It doesn't work that way. If we support them, they need to abide by certain guidelines that befit a public institution, one being no discrimination. If they want to be able to discriminate, then we cannot -- and ought not -- support them one iota.
The BSA and Public Access
I don't think the "public access" argument has much of a chance against the BSA. Typically, the public access argument has been invoked against men-only clubs, urging them to admit women. In most of the cases I researched, the clubs eventually voted to allow women. In one case in Portland, Oregon, I think the court intervened and ordered the club to admit women (I only vaguely remember the case, but could not find the story or any veteran reporters who remembers the case).
The public access argument usually asserts that since membership in the club is key to career advancement in certain professions, the clubs are no longer strictly private. Some cases also invoked the fact that major political debates are held in these clubs. (Presidential candidate George McGovern refused to debate President Nixon at the City Club of Portland in 1972 because of its men-only policy.) However, I don't think membership in the Boy Scouts is key to any career moves, unless a case can be made that it helps a boy prepare for a career in the military.
Using the public access argument, professional golfer Casey Martin sued the Nike Tour to allow him to use a golf cart under the Americans with Disabilities Act. Tour lawyer William J. Maledon of Phoenix invoked rulings on cases involving the Boy Scouts of America, a Chicago business club and a factory offering tours to public and private schools as precedents against Martin's case. Nevertheless, U.S. Magistrate Thomas M. Coffin ruled in January that the PGA Tour, which conducts the Nike Tour, is not a private club any more than an auto association or a credit union. Therefore, he said, that makes the tour subject to the Americans With Disabilities Act.
The Badge of Integrity: Changing BSA from Within
While supporting all efforts to divorce the BSA from government, I do hope for change from within. The executive board of the National Council of Boy Scouts of America is considering a resolution to "establish a representative commission to examine the relevance and appropriateness of the present membership requirements for traditional BSA programs and report its findings to the executive board in the year 2000." The resolution (reportedly) goes on to say that "according to present interpretations, a homosexual person cannot be 'morally straight.' Many others in the Scouting movement have interpreted these terms to refer to proper behavior rather than a definition of a person's sexual orientation."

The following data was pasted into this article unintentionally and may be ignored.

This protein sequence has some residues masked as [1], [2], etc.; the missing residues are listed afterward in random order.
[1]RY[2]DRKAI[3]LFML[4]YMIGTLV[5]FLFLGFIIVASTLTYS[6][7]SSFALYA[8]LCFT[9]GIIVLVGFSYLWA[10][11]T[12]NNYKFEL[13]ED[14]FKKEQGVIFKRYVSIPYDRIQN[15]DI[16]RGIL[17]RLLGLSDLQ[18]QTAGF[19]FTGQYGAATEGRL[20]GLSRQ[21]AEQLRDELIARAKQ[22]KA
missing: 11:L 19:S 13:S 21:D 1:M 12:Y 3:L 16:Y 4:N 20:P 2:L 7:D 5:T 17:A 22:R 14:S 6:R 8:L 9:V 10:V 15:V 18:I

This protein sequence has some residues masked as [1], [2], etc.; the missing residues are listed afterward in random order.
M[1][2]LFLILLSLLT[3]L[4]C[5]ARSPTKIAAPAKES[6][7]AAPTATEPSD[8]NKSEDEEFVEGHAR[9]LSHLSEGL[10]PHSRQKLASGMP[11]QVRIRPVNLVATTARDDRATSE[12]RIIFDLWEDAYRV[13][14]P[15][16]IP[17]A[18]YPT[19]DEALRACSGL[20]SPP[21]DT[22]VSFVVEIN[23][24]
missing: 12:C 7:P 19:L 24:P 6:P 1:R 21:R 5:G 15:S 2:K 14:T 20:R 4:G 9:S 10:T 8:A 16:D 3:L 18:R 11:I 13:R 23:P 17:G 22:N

What a concept! That's what I thought it meant when I was a Cub Scout.
When a 16-year-old Eagle Scout was fired from Yawgoog Scout Reservation, the largest in the nation, for admitting he was gay, a sit-in in support of the scout by adult and youth staff members shut the camp down the next morning. The times they are a changin', and I think this may include the Boy Scouts of America.
Steven Spielberg (quoted above) is renowned among Scouts for establishing the Scouting cinematography merit badge in 1989. I wonder what it would be like if an individual or organization were to establish an Integrity merit badge -- a badge that specifically works toward the Boy Scouts doing their own recruiting and paying their own way -- a badge that, in essence, promotes the fact that you cannot have your cake and eat it too. Any scout who works toward building or operating a program that, say, recruits new scouts without entangling the program with the public schools, would be working toward earning this special merit badge.
I think even many theists might agree that integrity -- that is, self-consistency -- is a value vastly more important than faith.
1. Steven Spielberg on Scouting.
2. April, 1998, "The 'Have Your Cake & Eat It, Too' Badge" by Cliff Walker.
3. -- from "What Great Men Think About Religion" by Ira D. Cardiff.
4. Letter from Andy Prescott.
5. Ceniceros (Decision).
6. Nancy Powell, on The Tom Leykis Show, appearance on March 31, 1998.
7. Judge finds PGA Tour must play by ADA rules, in the Portland Oregonian, January 27, 1997.
8. "Did Yawgoog dismiss scout for being gay?" by Jennifer Levijz, Providence (Rhode Island) Journal, August 7, 1999.